While you're trying to tie yourself a noose out of Red Vines (or Twizzlers, depending on the theater), you may be momentarily distracted by Christopher Walken and Al Pacino getting one scene apiece in an attempt to win back your attention. It's a stalling tactic that works only until you realize that once each scene is over, the movie's going to go back to the same old way it was before.
It wasn't supposed to be like this. Remember back when Ben and Jen seemed like such hot upcoming prospects? Ben was the one Kevin Smith protégée who looked like he could go all the way to the top with his blend of sensitivity and humor, and Jennifer was the perfect mix of beauty and toughness in Out of Sight and Money Train (hell, I'll even throw Anaconda in there). So what happened? Oh, right: Ben got a thoroughly undeserved screenwriting Oscar, and Jennifer decided that playing Selena wasn't enough of a diva fix. Both signed on for Gigli, became Hollywood's power couple, and somehow have managed to exhaust their novelty with the media right about now, as the film's finally being released.
Though the two leads, laughably referred to as "icons" in the press notes, became a couple during the course of filming, the material here is just too easy to make fun of in the context of their subsequent relationship. So let's go for it: One of Jennifer's first lines to Ben is "I'll be in and out before you know it, I promise, I'll just leave a faint scent." Think that was also uttered the night of their first date? Later, she opines, "I done some bad things, but I didn't sign onto this to be a real street thug." Ask ex-beau P. Diddy where she may have found her motivation on that one.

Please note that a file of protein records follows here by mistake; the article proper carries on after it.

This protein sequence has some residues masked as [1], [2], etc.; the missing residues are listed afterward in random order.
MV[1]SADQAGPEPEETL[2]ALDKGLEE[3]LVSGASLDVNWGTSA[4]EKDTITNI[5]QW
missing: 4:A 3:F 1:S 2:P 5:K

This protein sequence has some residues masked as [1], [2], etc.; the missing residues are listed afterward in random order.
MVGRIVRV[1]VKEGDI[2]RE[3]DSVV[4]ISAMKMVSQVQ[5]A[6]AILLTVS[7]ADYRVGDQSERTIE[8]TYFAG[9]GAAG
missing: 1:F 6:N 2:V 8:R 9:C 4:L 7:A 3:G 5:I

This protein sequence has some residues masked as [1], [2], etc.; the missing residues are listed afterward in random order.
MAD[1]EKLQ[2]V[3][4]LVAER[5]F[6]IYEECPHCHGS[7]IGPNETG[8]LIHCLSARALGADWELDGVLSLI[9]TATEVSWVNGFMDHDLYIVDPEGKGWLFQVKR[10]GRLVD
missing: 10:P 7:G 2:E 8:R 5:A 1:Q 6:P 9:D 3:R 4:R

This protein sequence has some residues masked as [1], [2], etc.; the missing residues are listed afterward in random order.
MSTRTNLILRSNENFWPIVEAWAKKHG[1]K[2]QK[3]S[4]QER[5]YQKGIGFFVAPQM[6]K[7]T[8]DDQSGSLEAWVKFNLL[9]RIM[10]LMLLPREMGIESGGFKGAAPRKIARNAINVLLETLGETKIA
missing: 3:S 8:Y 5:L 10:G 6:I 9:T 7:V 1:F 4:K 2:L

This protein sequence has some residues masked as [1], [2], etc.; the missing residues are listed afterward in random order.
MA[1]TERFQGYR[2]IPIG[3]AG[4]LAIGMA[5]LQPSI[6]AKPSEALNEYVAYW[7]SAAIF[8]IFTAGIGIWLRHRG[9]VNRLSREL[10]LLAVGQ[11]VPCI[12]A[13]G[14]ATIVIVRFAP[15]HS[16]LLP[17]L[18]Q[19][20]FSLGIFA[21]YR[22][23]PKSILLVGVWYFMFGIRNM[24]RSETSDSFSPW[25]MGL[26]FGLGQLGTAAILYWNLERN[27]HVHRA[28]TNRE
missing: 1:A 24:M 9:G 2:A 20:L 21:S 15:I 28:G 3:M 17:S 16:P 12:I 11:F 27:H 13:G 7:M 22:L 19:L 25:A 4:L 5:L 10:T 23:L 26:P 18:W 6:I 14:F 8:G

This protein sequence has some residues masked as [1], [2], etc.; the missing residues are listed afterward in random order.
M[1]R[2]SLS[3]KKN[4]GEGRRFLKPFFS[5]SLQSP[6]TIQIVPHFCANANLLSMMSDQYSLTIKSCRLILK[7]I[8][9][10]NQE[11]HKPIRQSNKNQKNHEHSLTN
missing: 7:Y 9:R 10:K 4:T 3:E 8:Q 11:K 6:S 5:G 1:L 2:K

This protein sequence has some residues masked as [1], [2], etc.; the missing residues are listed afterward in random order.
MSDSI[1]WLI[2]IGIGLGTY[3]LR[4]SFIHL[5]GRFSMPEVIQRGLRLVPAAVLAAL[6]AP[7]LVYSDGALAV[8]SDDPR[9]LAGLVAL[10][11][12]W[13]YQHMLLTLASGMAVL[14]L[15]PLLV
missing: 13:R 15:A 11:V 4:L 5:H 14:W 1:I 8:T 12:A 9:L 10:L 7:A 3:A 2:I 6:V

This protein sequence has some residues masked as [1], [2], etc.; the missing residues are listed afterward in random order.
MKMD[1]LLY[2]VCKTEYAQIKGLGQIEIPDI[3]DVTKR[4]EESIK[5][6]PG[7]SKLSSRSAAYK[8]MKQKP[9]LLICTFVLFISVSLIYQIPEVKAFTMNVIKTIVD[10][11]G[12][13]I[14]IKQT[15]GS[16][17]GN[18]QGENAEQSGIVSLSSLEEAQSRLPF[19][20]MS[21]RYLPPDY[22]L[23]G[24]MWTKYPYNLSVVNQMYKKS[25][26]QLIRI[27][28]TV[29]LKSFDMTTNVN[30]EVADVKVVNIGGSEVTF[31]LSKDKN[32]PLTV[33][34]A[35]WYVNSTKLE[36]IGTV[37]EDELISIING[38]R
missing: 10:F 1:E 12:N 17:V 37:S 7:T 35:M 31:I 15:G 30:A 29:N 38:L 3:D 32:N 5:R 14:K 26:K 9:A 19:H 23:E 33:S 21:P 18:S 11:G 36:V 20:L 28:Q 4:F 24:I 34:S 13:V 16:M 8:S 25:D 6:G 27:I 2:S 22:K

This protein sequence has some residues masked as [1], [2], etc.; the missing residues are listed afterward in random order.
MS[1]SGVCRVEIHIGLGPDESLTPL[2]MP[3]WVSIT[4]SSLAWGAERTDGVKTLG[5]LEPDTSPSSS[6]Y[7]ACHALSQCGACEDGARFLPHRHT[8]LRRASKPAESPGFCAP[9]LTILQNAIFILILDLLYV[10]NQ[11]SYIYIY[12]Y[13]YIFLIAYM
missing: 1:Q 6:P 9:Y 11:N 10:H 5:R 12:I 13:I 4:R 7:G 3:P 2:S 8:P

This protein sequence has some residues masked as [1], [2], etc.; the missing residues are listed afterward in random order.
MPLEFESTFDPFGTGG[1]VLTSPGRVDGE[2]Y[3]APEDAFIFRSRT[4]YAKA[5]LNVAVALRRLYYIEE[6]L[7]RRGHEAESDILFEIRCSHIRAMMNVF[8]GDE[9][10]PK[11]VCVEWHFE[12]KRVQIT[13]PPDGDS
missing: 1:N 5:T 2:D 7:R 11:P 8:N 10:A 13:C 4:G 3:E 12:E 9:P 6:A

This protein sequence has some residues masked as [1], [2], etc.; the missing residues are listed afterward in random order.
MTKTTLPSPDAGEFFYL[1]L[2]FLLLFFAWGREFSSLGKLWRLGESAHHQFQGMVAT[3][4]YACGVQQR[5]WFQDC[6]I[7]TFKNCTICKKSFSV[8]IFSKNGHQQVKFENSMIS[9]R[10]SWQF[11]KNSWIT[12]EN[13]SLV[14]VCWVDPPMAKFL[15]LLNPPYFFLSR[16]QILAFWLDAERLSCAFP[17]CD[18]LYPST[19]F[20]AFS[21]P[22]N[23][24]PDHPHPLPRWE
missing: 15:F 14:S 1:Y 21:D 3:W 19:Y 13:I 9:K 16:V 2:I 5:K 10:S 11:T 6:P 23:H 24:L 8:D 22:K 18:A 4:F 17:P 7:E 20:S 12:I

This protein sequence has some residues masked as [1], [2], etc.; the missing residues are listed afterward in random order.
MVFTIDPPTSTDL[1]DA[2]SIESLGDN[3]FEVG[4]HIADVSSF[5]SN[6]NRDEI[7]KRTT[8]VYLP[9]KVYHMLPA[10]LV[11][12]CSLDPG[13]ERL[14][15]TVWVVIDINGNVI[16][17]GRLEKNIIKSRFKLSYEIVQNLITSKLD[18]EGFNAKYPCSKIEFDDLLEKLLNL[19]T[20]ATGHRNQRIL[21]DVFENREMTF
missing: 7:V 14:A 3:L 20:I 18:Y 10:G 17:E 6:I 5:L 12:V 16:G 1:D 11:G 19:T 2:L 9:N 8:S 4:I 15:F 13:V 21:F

The best line in the movie, hands down, goes to Walken, who stares Affleck down and says, "You don't know nuthin' -- I can tell just by lookin' atcha." That Chris always was an insightful fellow.
So how bad, in the final analysis, is Gigli? The best that can be said about it here is that it doesn't beat out The Ladies Man as the most abrasively awful film of the past five years, nor does it top Battlefield Earth for sheer misguided lunacy, though whoever chose to green light a film about a mobster babysitting a retarded youngster who helps him to "convert" a lesbian really should be fired. Affleck's acting is often cardboard enough to be amusing, but Lopez delivers what may be the worst performance of her entire career (including, yes, The Wedding Planner), looking in every scene like she's just waiting for the last take so she can go home. Twice she delivers speeches supposed to make her look tough-as-nails; both times, we have to wonder how the other characters onscreen could possibly be convinced. A recent episode of South Park suggested that a fourth-grader's hand puppet could turn in a better performance than Ms. Lopez, and in the case of Gigli, it's hard to argue.